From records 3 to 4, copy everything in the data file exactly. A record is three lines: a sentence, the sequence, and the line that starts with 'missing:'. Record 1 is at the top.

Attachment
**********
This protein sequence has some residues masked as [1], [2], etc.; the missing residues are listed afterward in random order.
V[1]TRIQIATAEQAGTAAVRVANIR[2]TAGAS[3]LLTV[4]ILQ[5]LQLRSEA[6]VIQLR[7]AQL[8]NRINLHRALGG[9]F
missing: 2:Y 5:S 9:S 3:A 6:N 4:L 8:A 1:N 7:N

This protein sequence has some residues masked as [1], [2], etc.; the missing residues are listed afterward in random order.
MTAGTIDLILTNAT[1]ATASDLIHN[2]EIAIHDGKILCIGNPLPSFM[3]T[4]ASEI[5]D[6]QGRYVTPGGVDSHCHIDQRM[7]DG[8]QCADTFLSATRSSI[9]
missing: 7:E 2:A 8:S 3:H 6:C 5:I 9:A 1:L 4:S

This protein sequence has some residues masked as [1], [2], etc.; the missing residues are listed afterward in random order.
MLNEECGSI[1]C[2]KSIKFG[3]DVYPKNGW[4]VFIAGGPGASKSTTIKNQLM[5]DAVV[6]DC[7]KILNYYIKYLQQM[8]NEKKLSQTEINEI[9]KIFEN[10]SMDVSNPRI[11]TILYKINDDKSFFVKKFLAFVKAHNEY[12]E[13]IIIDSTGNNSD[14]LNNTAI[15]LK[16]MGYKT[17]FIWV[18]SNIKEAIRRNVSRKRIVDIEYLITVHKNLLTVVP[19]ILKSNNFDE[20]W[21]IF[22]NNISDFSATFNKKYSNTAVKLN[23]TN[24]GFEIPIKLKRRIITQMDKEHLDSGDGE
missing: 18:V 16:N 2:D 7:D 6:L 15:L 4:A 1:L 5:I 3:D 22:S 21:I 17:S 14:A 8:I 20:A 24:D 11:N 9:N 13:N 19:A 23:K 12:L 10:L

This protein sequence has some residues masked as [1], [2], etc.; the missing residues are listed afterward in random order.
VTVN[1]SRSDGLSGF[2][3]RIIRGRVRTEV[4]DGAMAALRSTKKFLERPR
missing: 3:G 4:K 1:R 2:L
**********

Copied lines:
This protein sequence has some residues masked as [1], [2], etc.; the missing residues are listed afterward in random order.
MLNEECGSI[1]C[2]KSIKFG[3]DVYPKNGW[4]VFIAGGPGASKSTTIKNQLM[5]DAVV[6]DC[7]KILNYYIKYLQQM[8]NEKKLSQTEINEI[9]KIFEN[10]SMDVSNPRI[11]TILYKINDDKSFFVKKFLAFVKAHNEY[12]E[13]IIIDSTGNNSD[14]LNNTAI[15]LK[16]MGYKT[17]FIWV[18]SNIKEAIRRNVSRKRIVDIEYLITVHKNLLTVVP[19]ILKSNNFDE[20]W[21]IF[22]NNISDFSATFNKKYSNTAVKLN[23]TN[24]GFEIPIKLKRRIITQMDKEHLDSGDGE
missing: 18:V 16:N 2:D 7:D 6:L 15:L 4:A 1:L 5:I 3:D 22:S 21:I 17:S 14:A 8:I 20:A 24:D 11:N 9:N 13:N 19:A 23:K 12:L 10:L

This protein sequence has some residues masked as [1], [2], etc.; the missing residues are listed afterward in random order.
VTVN[1]SRSDGLSGF[2][3]RIIRGRVRTEV[4]DGAMAALRSTKKFLERPR
missing: 3:G 4:K 1:R 2:L